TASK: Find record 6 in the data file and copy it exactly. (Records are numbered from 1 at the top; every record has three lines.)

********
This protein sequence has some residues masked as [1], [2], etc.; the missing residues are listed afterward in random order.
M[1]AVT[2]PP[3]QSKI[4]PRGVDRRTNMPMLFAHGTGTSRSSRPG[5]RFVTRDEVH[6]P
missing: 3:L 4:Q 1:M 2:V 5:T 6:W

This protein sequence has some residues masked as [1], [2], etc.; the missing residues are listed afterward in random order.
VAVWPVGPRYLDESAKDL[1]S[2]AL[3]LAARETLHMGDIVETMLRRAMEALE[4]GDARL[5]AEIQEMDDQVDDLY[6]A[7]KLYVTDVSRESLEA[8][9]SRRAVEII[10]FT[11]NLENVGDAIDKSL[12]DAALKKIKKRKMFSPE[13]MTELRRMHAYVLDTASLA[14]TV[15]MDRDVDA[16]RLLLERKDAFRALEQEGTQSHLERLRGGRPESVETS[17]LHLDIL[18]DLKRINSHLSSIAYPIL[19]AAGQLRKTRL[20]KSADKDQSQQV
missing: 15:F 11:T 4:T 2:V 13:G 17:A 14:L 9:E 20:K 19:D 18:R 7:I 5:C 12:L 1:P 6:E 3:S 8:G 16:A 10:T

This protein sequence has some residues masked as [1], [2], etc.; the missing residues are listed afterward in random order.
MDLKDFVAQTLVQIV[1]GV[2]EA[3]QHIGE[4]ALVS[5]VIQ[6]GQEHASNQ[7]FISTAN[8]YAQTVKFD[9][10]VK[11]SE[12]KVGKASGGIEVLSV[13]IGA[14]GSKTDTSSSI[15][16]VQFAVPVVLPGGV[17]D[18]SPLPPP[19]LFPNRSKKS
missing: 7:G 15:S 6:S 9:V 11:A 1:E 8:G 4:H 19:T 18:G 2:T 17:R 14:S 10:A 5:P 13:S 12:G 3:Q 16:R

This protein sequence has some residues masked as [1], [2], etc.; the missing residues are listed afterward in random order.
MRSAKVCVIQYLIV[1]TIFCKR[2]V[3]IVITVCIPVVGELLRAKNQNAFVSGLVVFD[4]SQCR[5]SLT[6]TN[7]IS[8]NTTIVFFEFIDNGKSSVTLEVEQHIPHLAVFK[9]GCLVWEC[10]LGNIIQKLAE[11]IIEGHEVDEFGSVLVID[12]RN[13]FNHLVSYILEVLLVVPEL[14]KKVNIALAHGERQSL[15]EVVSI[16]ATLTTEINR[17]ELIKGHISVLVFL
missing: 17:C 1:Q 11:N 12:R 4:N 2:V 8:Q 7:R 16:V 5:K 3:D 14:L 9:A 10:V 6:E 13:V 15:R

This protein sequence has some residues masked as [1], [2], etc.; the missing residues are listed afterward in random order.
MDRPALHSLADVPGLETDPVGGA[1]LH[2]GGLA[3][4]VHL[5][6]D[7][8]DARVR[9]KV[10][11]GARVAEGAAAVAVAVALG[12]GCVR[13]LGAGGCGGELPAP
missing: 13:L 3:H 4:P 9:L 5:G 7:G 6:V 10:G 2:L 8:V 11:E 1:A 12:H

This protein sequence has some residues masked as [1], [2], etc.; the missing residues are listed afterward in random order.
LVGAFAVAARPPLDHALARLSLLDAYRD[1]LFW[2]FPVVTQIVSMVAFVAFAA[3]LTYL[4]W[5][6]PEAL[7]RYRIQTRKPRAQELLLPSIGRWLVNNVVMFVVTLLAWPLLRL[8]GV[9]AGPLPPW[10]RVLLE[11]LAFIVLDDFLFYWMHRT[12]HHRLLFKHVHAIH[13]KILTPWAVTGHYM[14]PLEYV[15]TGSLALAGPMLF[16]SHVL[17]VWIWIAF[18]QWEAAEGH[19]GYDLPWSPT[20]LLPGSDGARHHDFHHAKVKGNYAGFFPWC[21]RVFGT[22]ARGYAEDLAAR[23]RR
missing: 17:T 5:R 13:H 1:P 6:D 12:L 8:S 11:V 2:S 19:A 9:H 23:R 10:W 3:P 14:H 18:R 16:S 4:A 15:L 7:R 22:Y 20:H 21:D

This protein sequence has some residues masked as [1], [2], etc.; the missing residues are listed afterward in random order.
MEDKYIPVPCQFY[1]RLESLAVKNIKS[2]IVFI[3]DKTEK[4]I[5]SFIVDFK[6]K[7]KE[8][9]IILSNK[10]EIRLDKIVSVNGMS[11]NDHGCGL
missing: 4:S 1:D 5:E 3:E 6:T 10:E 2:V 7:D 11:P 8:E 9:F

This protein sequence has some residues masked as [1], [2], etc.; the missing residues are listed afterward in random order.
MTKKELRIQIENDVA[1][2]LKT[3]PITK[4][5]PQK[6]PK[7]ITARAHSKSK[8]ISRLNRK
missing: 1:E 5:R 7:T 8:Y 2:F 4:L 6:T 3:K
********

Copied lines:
This protein sequence has some residues masked as [1], [2], etc.; the missing residues are listed afterward in random order.
LVGAFAVAARPPLDHALARLSLLDAYRD[1]LFW[2]FPVVTQIVSMVAFVAFAA[3]LTYL[4]W[5][6]PEAL[7]RYRIQTRKPRAQELLLPSIGRWLVNNVVMFVVTLLAWPLLRL[8]GV[9]AGPLPPW[10]RVLLE[11]LAFIVLDDFLFYWMHRT[12]HHRLLFKHVHAIH[13]KILTPWAVTGHYM[14]PLEYV[15]TGSLALAGPMLF[16]SHVL[17]VWIWIAF[18]QWEAAEGH[19]GYDLPWSPT[20]LLPGSDGARHHDFHHAKVKGNYAGFFPWC[21]RVFGT[22]ARGYAEDLAAR[23]RR
missing: 17:T 5:R 13:H 1:P 6:D 12:L 8:S 11:V 2:S 19:A 9:H 23:R 10:W 3:P 14:H 18:R 16:S 4:A 15:L 7:R 22:Y 20:H 21:D